murphy metal monday

I just lost half my money to this banking thing
–Sharon Stone, Actress[1]

Indeed, most of you know the three US banks that went under last week. Simply put, these banks used short-term depositor funds to purchase long-term securities, which resulted in substantial losses as interest rates rose. Of course, the Fed came to the rescue and bailed out the banks, but the questions remain:

How widespread is this banking dilemma? And Is your money safe?

Perhaps Egon von Greyerz of Matterhorn Asset Management says it best:

“We provided a simple analysis of the US banks’ asset exposure to a recent rise in the interest rates with implications for financial stability. The US banking system’s market value of assets is $2 trillion lower than suggested by their book value of assets. We show that these losses, combined with a large share of uninsured deposits at some U.S. banks can impair their stability. Even if only half of uninsured depositors decide to withdraw, almost 190 banks are at a potential risk of impairment to even insured depositors, with potentially $300 billion of insured deposits at risk. If uninsured deposit withdrawals cause even small fire sales, substantially more banks are at risk. Overall, these calculations suggest that recent declines in bank asset values significantly increased the fragility of the US banking system to uninsured depositors runs.”

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While the bank failures were being addressed, three major revelations were brought to the public’s attention.

  1. For starters, money is no longer yours when it is deposited into the bank. The bank can do anything it pleases with these funds, and the depositor relies on the bank to repay the money when needed in the future. Also, the banks are highly leveraged and have been concealing losses that could wipe out their equity.

👉 Suggested reading: Bank Bail-Ins: The Sneaky Legislation That Puts You On The Hook for Failing Banks

  1. Another fun fact revealed was that the Fed runs annual stress tests on the banking sector to keep participants behaving responsibly. It emerged last week that, for the past decade, these tests have not assessed how banks would cope after a sudden, sharp rise in interest rates. False assurance in the system’s robustness came from the top down.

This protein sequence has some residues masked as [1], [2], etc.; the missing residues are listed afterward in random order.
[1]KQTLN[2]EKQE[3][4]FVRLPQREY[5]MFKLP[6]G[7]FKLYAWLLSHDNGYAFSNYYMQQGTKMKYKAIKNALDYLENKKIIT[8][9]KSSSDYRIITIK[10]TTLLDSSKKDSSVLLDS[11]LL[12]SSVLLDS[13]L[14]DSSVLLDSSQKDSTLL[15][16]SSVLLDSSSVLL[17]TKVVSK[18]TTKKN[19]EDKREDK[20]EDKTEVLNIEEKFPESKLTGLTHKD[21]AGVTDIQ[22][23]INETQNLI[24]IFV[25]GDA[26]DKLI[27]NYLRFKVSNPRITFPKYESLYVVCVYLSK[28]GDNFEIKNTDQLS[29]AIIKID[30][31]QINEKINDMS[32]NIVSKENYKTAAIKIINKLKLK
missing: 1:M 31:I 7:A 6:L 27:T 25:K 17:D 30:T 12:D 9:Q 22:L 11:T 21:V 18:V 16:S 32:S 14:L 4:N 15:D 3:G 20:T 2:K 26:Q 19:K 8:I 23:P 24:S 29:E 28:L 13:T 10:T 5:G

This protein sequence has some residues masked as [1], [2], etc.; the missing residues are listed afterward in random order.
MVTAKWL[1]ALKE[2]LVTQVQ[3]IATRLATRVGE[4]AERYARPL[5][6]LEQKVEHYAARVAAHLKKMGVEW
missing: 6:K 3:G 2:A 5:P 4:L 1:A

1. And finally, last Monday, the Fed said all banks in trouble would be bailed out. Then, when later pressed on the matter, Janet Yellen changed the tune by stating they would not.

Adding insult to injury, London economist Alasdair Macleod commented,

“This banking crisis is only just starting. We have yet to see this crisis morph into the European and Japanese banks – the two most highly leveraged systems on the planet. Also, now confirmed is that currencies will collapse because the central banks are determined to protect the banking system and the markets at the expense of their currencies.”

According to Macleod, the Fed has pivoted and reverted to a policy of “easing”, which includes a “Bank Term Funding Program.” This program allows the Fed to take on additional debt by lending money to certain banks for one year. Of course, one year will lead to multiple years, so we have another version of the Fed “kicking the proverbial can down the road.”

The bottom line is that more debt and spending translate into more inflation.

Considering a national debt of 31 trillion, the ravages of COVID, sanctions on Russia, stubbornly high inflation, and the onset of bank failures, I can’t imagine a better time to protect your portfolio with physical gold and silver.

Adding to this conviction is John LaForge, the head of real asset strategy for Wells Fargo, which stated in a Kitco interview:

“Despite a looming recession, commodities are in a supercycle, and gold stands to outperform… We’re structurally undersupplied across the commodity complex. The shortest supercycle on record is nine years. We are only in year three – with another six years to go… This commodity cycle can be very destructive, and it’s probably going to force the hand of a lot of financial players.”

Supercycles create inflation, yet gold is still undervalued.

Laforge continued, “If we look at the main driver of gold outside the supercycle, it is debt levels. Gold is the safe trade in a world where governments will have to figure out how to pay the debt back at a time when interest rates are rising…Your worst case in a supercycle is for gold to double… At the beginning of this new supercycle, gold was at $1,500. So, based on past cycles, you’re probably looking at $3,000 at a minimum.”

With the Fed and central banks worldwide scrambling, how gold starts the week is anyone’s guess, but the setup for higher gold and silver prices, in the long run, has NEVER been better.